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Walker, Whitt and Soulliere Head Ball Hall Class of ‘09

OTTAWA – Larry Walker, Ernie Whitt and Bernie Soulliere, who represent three unique stories leading to three unique roles as they will help lead Team Canada in the upcoming World Baseball Classic in Toronto this March, will reunite in St. Mary’s, Ontario on June 20th when all three will be inducted into the Canadian Baseball Hall of Fame.

“My congratulations go out to Larry, Ernie and Bernie.  They all deserve this wonderful honour,” says Baseball Canada President Ray Carter.  “I’m very proud to say that I am associated with all three of these fine gentlemen.”

Walker, a true five-tool player whose career spanned 17 seasons, leads all Canadians in virtually every offensive career category, amassing 383 homeruns, 62 triples and 471 doubles among his 2,160 career hits, while stealing 230 bases along the way.  The five-time All-Star and 1997 National League MVP, who also won seven Gold Glove awards and three batting titles, compiled a career .313 batting average and .565 slugging percentage which is 15th best in major league history.  The Maple Ridge, British Columbia native will be the hitting coach for Team Canada at the WBC.

"To me, the key word about this honour is the word 'Canadian,'" says Walker of his enshrinement.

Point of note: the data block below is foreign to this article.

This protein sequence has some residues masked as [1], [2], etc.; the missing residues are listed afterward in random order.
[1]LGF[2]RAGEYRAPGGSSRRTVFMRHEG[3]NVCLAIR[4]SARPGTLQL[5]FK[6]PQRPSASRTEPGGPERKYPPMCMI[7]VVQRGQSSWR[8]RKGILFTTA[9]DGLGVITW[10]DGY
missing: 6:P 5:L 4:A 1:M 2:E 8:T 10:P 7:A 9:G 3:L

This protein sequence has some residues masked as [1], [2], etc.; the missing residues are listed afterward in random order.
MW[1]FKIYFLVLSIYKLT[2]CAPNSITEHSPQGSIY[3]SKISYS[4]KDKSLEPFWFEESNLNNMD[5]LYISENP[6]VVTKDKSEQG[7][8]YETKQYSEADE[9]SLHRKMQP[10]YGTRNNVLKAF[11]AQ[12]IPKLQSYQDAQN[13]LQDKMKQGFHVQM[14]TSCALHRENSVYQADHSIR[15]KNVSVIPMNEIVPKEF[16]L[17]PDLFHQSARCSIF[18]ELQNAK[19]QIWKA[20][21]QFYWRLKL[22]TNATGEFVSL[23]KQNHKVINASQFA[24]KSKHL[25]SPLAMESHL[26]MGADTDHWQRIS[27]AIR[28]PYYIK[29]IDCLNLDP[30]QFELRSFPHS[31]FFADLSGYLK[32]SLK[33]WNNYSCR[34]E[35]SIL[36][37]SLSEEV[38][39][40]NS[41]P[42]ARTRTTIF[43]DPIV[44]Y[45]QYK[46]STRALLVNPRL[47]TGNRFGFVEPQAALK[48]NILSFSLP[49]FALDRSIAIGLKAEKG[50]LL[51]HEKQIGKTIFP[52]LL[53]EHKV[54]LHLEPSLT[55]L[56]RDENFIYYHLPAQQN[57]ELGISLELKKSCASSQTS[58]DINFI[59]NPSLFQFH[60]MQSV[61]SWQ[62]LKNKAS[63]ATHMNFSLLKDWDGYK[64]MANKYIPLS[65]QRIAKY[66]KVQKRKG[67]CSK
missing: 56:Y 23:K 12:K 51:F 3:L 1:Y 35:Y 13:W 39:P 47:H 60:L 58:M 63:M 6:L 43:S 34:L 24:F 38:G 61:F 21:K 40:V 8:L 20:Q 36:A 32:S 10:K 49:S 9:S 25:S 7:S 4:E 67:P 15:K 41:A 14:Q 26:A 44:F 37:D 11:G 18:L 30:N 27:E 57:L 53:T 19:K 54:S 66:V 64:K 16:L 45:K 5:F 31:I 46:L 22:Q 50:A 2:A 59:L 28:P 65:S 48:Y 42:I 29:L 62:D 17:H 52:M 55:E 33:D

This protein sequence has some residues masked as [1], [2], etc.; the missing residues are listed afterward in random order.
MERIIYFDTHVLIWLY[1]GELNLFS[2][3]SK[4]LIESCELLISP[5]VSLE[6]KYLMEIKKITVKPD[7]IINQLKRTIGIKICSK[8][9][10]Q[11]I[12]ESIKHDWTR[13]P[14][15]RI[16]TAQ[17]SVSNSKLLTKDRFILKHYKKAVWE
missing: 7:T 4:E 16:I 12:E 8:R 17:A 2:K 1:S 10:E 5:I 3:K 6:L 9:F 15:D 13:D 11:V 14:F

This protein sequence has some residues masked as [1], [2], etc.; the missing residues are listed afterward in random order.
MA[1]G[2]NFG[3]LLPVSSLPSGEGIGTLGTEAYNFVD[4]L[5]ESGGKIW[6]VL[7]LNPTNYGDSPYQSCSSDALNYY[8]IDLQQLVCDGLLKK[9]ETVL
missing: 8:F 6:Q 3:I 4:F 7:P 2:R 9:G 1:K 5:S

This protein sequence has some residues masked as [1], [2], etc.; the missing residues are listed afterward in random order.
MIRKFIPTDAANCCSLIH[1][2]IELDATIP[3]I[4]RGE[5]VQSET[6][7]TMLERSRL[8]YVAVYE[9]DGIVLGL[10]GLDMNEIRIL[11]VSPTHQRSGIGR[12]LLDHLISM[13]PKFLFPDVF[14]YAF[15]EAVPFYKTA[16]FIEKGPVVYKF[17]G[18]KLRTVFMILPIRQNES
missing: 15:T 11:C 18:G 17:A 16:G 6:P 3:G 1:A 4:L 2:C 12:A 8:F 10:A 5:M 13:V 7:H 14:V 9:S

"I've tried to never forget where I've come from, even when I played in Colorado or St. Louis following my time in Montreal.  I've always believed in representing my country proudly, and I just love the rest of the Canucks still in the game.  They all are humble, they all rarely talk about themselves, and they all have a tremendous sense of pride when they put that Canadian jersey on.  Since retiring, my priority certainly is to catch up on some valuable missed time owed to my children, but the comradery in the Team Canada clubhouse makes my role with them near impossible to pass over."

"Larry is special - so unique, and so down-to-earth, a true Canadian" adds Greg Hamilton, Coach and Director of National Teams with Baseball Canada.  "We are very fortunate to have Larry involved with Baseball Canada and the National Teams program.  His easy-going nature makes him a natural on our coaching staff.  He is so highly respected by all."